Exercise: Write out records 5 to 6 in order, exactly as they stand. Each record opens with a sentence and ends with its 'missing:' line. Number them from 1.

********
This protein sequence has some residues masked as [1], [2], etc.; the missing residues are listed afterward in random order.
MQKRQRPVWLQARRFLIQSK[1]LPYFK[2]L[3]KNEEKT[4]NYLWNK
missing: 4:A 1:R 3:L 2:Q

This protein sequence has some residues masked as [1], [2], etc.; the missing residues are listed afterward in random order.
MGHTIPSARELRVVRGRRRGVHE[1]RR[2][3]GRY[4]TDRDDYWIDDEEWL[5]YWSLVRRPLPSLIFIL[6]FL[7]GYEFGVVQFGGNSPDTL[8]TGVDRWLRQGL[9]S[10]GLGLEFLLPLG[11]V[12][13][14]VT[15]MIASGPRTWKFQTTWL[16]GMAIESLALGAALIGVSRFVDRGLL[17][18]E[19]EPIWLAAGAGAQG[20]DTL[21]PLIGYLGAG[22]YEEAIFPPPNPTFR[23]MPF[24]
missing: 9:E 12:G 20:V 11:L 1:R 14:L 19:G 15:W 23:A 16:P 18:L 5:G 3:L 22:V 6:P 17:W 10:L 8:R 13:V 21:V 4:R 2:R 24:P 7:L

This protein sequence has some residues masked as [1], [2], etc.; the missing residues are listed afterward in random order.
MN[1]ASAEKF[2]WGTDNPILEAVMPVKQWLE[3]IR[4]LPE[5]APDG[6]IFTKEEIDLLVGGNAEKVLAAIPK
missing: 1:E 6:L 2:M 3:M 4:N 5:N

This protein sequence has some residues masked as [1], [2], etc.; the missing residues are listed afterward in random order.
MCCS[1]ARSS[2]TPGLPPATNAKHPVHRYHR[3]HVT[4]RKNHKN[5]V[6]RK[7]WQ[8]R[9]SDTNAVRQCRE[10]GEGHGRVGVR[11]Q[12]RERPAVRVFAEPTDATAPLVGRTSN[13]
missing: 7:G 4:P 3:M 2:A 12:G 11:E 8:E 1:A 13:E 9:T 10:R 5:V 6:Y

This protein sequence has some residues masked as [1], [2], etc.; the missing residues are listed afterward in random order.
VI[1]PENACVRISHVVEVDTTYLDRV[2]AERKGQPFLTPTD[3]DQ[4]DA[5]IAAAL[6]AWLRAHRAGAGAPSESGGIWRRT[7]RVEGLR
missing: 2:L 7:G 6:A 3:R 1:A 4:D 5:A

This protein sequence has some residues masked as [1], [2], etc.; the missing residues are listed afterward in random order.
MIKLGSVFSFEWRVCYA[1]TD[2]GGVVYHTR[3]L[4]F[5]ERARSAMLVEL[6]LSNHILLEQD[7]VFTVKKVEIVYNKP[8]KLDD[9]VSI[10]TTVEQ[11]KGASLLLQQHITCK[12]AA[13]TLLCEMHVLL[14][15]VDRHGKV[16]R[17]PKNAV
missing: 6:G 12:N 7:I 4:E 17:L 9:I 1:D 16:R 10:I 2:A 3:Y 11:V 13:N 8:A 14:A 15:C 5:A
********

This protein sequence has some residues masked as [1], [2], etc.; the missing residues are listed afterward in random order.
VI[1]PENACVRISHVVEVDTTYLDRV[2]AERKGQPFLTPTD[3]DQ[4]DA[5]IAAAL[6]AWLRAHRAGAGAPSESGGIWRRT[7]RVEGLR
missing: 2:L 7:G 6:A 3:R 1:A 4:D 5:A

This protein sequence has some residues masked as [1], [2], etc.; the missing residues are listed afterward in random order.
MIKLGSVFSFEWRVCYA[1]TD[2]GGVVYHTR[3]L[4]F[5]ERARSAMLVEL[6]LSNHILLEQD[7]VFTVKKVEIVYNKP[8]KLDD[9]VSI[10]TTVEQ[11]KGASLLLQQHITCK[12]AA[13]TLLCEMHVLL[14][15]VDRHGKV[16]R[17]PKNAV
missing: 6:G 12:N 7:I 4:E 17:L 9:I 1:D 16:R 10:I 2:A 3:Y 11:V 13:N 8:A 14:A 15:C 5:A